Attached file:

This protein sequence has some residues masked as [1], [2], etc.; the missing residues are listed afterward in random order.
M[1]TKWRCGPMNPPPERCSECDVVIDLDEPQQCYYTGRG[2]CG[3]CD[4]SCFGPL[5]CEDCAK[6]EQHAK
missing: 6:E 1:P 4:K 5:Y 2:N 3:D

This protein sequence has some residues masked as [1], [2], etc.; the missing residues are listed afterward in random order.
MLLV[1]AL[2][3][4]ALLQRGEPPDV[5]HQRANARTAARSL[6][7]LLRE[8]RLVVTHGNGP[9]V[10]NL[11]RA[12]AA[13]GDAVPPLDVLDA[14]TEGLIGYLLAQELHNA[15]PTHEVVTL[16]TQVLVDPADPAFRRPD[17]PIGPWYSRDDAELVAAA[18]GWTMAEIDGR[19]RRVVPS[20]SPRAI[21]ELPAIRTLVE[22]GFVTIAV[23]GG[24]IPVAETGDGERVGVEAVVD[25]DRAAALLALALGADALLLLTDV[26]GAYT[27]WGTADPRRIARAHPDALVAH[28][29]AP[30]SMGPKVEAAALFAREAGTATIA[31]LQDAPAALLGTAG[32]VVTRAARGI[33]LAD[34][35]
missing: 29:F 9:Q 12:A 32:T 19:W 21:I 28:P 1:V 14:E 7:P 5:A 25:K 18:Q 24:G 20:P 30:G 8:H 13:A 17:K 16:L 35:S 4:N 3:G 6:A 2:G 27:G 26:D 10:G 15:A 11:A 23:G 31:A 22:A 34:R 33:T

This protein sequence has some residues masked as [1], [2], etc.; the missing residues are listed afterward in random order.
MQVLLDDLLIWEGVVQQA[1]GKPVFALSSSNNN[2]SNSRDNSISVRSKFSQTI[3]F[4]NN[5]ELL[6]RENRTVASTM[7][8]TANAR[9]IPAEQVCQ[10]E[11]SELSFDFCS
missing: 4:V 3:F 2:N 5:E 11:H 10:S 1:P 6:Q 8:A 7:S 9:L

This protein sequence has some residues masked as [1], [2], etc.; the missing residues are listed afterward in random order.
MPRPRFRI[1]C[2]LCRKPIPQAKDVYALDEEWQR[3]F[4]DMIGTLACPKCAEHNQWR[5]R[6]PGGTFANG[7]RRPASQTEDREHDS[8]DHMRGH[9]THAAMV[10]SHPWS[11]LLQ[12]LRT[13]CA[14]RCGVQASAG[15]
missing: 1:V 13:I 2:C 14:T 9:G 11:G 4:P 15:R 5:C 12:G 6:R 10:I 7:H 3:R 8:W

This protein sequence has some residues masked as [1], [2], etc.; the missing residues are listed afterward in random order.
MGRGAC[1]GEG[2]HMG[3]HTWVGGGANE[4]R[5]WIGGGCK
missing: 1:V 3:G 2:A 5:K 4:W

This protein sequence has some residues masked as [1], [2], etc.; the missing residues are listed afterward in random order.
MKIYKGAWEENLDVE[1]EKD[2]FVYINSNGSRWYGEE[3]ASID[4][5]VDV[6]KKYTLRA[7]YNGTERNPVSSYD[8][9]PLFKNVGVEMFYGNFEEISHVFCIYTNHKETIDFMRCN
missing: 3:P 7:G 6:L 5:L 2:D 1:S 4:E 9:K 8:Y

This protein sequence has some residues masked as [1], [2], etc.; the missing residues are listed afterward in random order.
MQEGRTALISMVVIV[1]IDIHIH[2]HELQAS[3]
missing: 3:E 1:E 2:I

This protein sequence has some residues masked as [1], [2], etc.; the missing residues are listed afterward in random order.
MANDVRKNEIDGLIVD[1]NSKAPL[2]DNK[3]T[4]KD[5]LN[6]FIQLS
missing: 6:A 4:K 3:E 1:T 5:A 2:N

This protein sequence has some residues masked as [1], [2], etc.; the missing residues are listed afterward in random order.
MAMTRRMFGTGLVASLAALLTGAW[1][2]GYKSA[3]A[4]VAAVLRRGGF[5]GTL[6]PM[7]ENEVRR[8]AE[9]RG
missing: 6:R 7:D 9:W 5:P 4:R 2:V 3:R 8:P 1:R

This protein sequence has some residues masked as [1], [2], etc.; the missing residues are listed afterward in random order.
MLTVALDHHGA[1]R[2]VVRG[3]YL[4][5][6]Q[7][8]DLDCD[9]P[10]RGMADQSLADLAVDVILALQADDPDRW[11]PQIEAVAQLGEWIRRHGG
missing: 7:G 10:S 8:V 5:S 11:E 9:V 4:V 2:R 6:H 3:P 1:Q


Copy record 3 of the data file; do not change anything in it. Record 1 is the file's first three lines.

This protein sequence has some residues masked as [1], [2], etc.; the missing residues are listed afterward in random order.
MQVLLDDLLIWEGVVQQA[1]GKPVFALSSSNNN[2]SNSRDNSISVRSKFSQTI[3]F[4]NN[5]ELL[6]RENRTVASTM[7][8]TANAR[9]IPAEQVCQ[10]E[11]SELSFDFCS
missing: 4:V 3:F 2:N 5:E 11:H 10:S 1:P 6:Q 8:A 7:S 9:L